Parrish Creek Veterinary Clinic

86 North 70 West
Centerville, UT 84014-1821

(801)298-2014

parrishcreekvet.com

Are all dentals or professional teeth cleaning procedures the same? Or, how do I know what I am getting? Cost isn’t the whole story.

 

Choosing where to receive veterinary care can be confusing. There are so many choices and it is hard to compare what you are getting. Much like picking a mechanic for your car, you have to rely on the veterinarian (or the mechanic) to be honest.  In most cases you don’t really know what’s going on with your pet, especially with procedures not done in your presence. If the mechanic says some part is bad and needs replacing, you simply have to trust he is telling the truth and doing the repair correctly. It is much the same with your veterinarian. If he says there is a problem that needs treatment or surgery, you have to trust him and that your pet is getting the best care possible

The case with dentals or teeth cleaning is a perfect example. You can see and smell the problem in the mouth, but once your loved pet goes into the hospital for treatment, you never really know what happens. It is not uncommon for owners, once it is determined the pet needs dental work, to shop for the best price. That is natural- everyone wants to be sure they get the best deal, but it’s important when shopping around to know the right questions to ask in order to make an educated decision. Remember, in most cases you get what you pay for.  When you find a low price, make sure you know what you are getting for the price. Often the best price does not mean the best value.

When shopping for dental care, here are some questions you may want to ask:

  • Is my pet on IV fluids during the procedure and is that included in the price? IV fluids contribute to the safety of the procedure and the comfort of the animal, just like people undergoing general anesthesia.
  • Are dental radiographs taken and are they included in the price? Many dental problems are only discovered with dental radiographs, just like with human dentists. Diseases such as root abscesses, broken teeth, retained roots, and periodontal bone damage are commonly discovered on routine Xrays, but cannot be found without them. These are problems that need to be corrected at the time of the dental procedure.
  • Are all teeth individually probed and charted for abnormalities? This is important to discover all of the problems that need to be addressed during the procedure.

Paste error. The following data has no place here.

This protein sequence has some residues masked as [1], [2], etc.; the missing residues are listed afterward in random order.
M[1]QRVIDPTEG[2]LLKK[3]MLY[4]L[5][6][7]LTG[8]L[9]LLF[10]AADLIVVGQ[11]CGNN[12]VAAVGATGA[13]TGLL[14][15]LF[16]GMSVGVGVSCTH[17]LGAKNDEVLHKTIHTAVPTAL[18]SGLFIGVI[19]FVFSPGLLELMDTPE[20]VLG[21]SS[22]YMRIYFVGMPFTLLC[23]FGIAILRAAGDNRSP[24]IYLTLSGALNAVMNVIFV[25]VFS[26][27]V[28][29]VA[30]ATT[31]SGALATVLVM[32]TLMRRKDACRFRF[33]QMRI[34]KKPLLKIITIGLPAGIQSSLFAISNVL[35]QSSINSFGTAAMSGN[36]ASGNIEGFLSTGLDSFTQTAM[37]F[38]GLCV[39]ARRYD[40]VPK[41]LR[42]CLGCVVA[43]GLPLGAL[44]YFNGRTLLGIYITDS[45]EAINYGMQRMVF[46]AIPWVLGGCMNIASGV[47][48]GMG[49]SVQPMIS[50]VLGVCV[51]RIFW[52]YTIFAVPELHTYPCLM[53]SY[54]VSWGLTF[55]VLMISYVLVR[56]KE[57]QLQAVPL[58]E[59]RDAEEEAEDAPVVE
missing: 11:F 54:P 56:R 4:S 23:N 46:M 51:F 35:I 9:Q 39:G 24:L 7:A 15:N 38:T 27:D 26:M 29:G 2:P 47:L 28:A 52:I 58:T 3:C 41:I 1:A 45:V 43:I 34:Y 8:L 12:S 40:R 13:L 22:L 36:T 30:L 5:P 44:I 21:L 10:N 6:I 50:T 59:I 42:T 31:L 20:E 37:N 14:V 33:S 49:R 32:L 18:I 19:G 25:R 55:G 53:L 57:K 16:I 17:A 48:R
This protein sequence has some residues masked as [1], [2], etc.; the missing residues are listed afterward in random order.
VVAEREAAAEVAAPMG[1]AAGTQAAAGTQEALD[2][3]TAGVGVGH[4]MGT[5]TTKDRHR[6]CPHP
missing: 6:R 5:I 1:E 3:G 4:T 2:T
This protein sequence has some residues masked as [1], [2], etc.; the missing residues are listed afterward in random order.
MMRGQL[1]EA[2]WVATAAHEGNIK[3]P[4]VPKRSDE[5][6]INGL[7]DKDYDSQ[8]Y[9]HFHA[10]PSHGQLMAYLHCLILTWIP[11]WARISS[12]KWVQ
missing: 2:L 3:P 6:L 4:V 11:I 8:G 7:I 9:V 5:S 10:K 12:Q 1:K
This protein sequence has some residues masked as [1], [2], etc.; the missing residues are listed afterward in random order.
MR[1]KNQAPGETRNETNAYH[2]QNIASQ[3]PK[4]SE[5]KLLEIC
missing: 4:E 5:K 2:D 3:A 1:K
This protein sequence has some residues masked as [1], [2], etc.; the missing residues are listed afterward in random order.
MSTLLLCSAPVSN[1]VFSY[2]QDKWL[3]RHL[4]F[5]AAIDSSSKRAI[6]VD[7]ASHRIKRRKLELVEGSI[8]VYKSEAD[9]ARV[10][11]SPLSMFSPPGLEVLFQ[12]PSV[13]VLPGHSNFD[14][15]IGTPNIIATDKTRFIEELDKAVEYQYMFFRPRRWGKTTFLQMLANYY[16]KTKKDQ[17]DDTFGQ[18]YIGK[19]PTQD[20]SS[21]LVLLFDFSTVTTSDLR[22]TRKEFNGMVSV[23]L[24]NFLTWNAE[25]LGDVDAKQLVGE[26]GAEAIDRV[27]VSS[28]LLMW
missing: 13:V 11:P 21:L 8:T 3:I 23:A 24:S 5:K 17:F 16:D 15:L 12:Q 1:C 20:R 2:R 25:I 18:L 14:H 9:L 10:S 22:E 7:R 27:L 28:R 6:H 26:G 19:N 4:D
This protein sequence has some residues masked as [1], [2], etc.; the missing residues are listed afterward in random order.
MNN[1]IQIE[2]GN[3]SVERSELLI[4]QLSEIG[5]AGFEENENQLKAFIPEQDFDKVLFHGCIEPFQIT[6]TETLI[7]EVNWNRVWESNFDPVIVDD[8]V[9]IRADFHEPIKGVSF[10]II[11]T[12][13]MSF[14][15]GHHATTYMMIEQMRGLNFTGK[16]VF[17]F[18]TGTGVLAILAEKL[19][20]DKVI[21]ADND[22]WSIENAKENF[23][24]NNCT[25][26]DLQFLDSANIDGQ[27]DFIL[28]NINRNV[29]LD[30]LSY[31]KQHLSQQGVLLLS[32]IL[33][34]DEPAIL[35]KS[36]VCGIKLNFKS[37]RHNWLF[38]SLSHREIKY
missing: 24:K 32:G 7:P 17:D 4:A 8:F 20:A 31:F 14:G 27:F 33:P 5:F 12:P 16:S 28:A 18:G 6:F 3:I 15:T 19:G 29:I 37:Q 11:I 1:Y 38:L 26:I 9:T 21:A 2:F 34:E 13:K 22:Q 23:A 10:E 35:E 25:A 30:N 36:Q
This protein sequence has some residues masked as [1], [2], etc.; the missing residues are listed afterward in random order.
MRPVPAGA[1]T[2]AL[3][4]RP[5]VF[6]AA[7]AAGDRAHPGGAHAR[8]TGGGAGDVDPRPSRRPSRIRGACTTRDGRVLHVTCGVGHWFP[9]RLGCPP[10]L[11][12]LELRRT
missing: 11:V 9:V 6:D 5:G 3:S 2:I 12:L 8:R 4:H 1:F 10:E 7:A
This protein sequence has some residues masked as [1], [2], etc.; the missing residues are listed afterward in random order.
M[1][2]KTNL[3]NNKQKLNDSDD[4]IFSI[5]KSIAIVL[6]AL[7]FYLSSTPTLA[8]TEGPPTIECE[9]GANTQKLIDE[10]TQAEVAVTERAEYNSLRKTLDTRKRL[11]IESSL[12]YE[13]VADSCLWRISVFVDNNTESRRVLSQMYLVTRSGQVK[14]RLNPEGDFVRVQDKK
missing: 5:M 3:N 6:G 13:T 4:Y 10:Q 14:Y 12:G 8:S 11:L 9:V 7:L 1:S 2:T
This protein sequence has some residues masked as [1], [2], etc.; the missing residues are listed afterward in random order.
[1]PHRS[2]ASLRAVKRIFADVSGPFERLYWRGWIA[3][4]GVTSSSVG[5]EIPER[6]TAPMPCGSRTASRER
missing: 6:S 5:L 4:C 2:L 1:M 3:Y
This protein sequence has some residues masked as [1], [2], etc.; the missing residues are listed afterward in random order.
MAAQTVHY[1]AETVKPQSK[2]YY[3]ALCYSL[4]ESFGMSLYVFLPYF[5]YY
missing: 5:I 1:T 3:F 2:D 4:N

• When teeth are extracted, how is that done? Sometimes, the tooth is simply pried out using a tool called a root elevator. If the tooth is only slightly loose or in the case of premolars and molars, which have multiple roots, this method can be very traumatic and runs the risk of leaving broken roots in the jaw, which can get infected. A better method is a surgical extraction using a high speed dental drill and then suturing the gums over the tooth socket.
  • Is a nerve block used when teeth need extraction? This is an excellent way to prevent the pain of extractions after your pet has recovered from anesthesia.
  • Is an antibiotic gel used on teeth with periodontal pockets? Sometimes there are periodontal pockets (places where infection has eaten away part of the jaw bone. around the tooth) that can be treated with an antibiotic gel as opposed to extraction. This allows some teeth to escape extraction.
  • How is my pet monitored during anesthesia? Is a trained professional monitoring my pet from the beginning of sedation to full recovery from anesthesia? Are multiple monitoring devices such as breathing, pulse and heart monitors being used? Is supplemental heat provided? The most important component of successful anesthesia is a trained professional monitoring the procedure from initial sedation to full recovery. Someone should be with the pet the whole time- not just checking every once in a while. Vital signs should be periodically measured.   Anesthesia causes rapid loss of body temperature. Supplemental heat is vital for the comfort of the pet and proper recovery from anesthesia. Chilled pets wake up slower than those whose temperature is maintained.
  • Can I watch the procedure? Many hospitals will not allow the owner to be present, but there is no good reason why you shouldn’t be able to observe, if you want. That way you can know your pet is getting the care you expect and paid for.

Education is the key to getting the best value for the care of your pet. When shopping for services, be sure you ask the right questions. You want to get the best care possible for the dollars you spend in your pet’s behalf. This concept applies to any service shopped in veterinary medicine.